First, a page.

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Dedicated team, volunteers behind continued success

The mission of Porter County Aging and Community Services continues to be buoyed by devoted volunteers, caring staff and dedicated board members.

“Our volunteers are vital to our programs and how much we are able to impact our communities,” said PCACS Executive Director Bruce Lindner at the 2019 annual meeting. “The number of hours they put in is phenomenal. We truly could not do this without them.

“I love getting up every day and having a shared purpose that we can all work toward and help those in our communities who really need it.”

PCACS administers a variety of programs that are essential to many community members and the annual meeting is an important time to reflect on their impact, Lindner said.

The Energy Assistance Program assisted 1,170 clients, including 435 elderly and 325 individuals with disabilities, with their energy bills. This past season, the program paid $622,070 to help with energy costs.

EAP is supported by long-time volunteers Gail Galvan, Inge Nimtz, Alexis Brandt and Dorothea Price.

“Having the same knowledgeable volunteers work with clients on this program year after year allows us to continually provide the type of service we strive for every season,” Lindner said. “Their continued commitment to this role shines through and elevates the experience of those in need while making the process as smooth as possible.”

PCACS’ door-to-door demand-response transportation service has assisted individuals for more than 50 years. In the last fiscal year, buses were in service 243 days making 25,353 one-way trips. The program served 260 new clients and a total of 192,794 passenger miles were accumulated.

“We were able to keep eight buses rolling for most of the year and averaged 104 trips per day, which was up from 94 the previous year,” Lindner said.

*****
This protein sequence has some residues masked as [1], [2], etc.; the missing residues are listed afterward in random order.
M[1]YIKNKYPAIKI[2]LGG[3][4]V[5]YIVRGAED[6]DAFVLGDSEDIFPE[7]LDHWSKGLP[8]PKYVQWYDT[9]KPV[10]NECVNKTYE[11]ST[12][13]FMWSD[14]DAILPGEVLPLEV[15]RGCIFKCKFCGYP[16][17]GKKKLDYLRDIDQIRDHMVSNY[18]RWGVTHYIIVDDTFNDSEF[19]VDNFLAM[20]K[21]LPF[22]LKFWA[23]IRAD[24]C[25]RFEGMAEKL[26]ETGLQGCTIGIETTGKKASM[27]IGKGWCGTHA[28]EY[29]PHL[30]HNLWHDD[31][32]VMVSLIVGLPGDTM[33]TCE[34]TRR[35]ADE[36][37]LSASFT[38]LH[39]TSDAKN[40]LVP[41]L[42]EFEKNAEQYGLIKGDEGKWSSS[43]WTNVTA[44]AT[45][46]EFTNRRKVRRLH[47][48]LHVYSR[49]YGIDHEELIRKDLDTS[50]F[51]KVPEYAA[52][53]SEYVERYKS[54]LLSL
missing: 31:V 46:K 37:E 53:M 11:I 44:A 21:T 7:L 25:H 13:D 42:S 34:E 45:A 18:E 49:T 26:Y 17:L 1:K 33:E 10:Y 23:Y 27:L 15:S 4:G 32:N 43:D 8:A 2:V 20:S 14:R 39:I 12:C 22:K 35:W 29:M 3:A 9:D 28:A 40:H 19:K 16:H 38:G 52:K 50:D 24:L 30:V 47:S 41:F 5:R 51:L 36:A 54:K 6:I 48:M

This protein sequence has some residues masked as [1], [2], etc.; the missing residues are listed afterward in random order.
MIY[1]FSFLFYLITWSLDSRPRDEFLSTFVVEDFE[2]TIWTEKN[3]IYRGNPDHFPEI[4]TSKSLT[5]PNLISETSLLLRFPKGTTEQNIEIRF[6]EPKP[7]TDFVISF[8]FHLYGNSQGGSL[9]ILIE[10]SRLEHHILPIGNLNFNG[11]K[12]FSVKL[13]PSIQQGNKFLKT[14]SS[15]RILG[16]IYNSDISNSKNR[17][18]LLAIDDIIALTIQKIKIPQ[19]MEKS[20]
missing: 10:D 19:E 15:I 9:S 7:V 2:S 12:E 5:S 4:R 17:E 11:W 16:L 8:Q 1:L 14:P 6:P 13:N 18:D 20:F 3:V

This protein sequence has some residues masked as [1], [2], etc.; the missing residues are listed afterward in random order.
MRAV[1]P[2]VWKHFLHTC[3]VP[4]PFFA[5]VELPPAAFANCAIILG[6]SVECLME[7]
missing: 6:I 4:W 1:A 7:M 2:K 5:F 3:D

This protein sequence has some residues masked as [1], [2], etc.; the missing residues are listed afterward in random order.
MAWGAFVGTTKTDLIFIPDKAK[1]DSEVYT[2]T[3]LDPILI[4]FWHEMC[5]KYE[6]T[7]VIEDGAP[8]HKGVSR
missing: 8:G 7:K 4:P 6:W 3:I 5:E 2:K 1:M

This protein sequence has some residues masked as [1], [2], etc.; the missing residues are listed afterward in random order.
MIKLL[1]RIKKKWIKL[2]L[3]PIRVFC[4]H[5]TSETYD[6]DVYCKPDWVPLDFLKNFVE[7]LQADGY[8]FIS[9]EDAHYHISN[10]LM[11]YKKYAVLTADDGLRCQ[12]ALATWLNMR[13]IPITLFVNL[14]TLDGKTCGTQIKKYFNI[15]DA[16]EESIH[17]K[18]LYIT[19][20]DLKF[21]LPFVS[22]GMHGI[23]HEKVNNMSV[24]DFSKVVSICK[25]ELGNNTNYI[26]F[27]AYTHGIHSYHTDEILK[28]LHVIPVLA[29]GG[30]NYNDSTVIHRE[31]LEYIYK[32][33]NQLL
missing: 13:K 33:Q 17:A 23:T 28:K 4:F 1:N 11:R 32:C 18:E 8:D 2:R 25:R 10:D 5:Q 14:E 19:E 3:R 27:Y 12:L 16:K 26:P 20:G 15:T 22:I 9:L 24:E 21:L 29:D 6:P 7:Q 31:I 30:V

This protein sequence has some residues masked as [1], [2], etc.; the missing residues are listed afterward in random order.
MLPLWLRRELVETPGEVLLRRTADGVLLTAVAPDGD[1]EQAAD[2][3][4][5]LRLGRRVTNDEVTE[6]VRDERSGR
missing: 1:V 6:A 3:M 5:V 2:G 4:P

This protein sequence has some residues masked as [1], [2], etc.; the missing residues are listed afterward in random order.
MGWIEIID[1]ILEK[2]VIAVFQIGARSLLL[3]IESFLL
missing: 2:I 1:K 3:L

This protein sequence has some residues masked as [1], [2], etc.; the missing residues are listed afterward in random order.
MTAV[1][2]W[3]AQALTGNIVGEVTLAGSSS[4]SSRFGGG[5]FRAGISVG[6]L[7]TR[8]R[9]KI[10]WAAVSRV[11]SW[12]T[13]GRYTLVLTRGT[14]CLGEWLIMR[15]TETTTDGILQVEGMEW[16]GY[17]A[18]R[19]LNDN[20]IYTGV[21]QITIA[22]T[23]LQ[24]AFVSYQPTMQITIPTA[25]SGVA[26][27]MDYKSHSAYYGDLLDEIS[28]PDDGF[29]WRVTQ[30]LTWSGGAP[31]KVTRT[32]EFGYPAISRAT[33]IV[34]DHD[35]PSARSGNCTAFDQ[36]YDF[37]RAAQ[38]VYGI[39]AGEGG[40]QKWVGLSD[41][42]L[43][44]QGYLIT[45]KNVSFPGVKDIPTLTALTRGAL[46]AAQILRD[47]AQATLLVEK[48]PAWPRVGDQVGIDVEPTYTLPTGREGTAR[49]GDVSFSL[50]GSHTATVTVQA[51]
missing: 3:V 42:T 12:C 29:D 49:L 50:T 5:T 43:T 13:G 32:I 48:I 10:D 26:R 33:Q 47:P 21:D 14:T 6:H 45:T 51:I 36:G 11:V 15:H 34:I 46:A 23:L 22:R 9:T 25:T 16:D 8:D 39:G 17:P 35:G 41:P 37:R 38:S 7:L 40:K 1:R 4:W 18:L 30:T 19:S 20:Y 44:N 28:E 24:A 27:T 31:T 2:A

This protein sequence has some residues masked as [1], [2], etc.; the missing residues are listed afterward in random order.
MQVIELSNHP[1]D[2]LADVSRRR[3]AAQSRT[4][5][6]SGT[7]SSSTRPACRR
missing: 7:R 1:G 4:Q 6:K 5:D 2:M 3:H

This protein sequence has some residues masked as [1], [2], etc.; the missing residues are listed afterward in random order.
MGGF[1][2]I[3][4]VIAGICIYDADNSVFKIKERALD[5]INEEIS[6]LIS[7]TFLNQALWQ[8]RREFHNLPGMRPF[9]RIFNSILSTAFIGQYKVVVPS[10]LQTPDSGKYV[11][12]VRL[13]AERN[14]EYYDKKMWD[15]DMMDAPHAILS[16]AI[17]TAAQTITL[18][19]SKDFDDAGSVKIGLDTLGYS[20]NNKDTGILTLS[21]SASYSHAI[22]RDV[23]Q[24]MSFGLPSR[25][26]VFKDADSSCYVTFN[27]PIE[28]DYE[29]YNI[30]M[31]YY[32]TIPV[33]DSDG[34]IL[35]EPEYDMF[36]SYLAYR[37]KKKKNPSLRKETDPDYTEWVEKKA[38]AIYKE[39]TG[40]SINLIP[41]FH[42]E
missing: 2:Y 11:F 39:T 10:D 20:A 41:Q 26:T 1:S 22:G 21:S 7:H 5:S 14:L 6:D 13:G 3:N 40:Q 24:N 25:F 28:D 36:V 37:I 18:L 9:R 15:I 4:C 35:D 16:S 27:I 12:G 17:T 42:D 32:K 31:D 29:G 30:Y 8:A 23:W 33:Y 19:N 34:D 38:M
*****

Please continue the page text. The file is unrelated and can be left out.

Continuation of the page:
The ramp program has continued to ramp up because of organizations that come together to offer their time and talents, Lindner said.

“The UAW/Ford Community Service team, Thrivent for Lutherans, Habitat for Humanity, Task Force Tips and recently added partner organization Valparaiso Noon Kiwanis Club have boosted the program to record numbers year after year,” Lindner said.

The ramp program, launched in 2007, is based in the principle that accessing a home can make a huge impact on those facing mobility challenges as well as their caregivers. Wood or steel structures can ease the burden of movement while leaving and entering a home.

“Our funding as well as skilled and loyal volunteers have us on track to help more and more community members with 24 ramps already built since July 2018,” Lindner said. “While we have a list of those needing assistance, we are always accepting names of those individuals who need help.”

The State Health Insurance Program also relies on faithful volunteers who can help seniors navigate the world of Medicare, Lindner said.

“We can help with anything related to Medicare,” said SHIP volunteer and coordinator Ginger Brockwehl. “During the open enrollment period in the fall, we encourage everyone on Medicare to review the plan and make sure they have the best coverage for the year.”

Brockwehl emphasizes that the volunteers, which also include Deborah Brann and Jim Mooney, are available year-round to meet with any seniors who have questions at the PCACS offices and sometimes at Banta Senior Center in Valparaiso or Bonner Senior Center in Portage. The volunteers are also available to speak to groups about SHIP’s services.

The team worked with more than 200 seniors during the Open Enrollment Period last season. The counselors submitted 45 applications for the Medicare savings program and 14 applications for the Medicare Part D Extra Help, resulting in $5,200 in funding.

Along with volunteers, the PCACS leadership team continues to create an environment for things to get accomplished, Lindner said. Deputy Director Judy Peracki, Section 8 Housing Director Valerie Martinez, Transportation Director Flo Snuffer and Carol Hammond, with the EAP, bring together countless years of experience.

“Our long-term team members are not only experts at working within these programs and providing stellar service, but they also have the essential element of passion for our community that makes such a difference in our ability to make an impact,” Lindner said.

PCACS unites with non-profits to provide needed items

New partnerships have strengthened PCACS’ mission to connect community members to needed resources.

The PCACS team is now working with I Support the Girls, which assists women with everyday essentials, as well as Changing Footprints, which supplies shoes to individuals all around the world.

Anyone in need of new or gently used bras or new or gently used shoes may stop by the PCACS offices from 9 to 11 a.m. or 1 to 3 p.m.


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Thank you Nipsco!

We are so appreciative of the support that we received from NIPSCO. The company has sponsored our new TV, which will be enjoyed by our clients and utilized by our staff for training.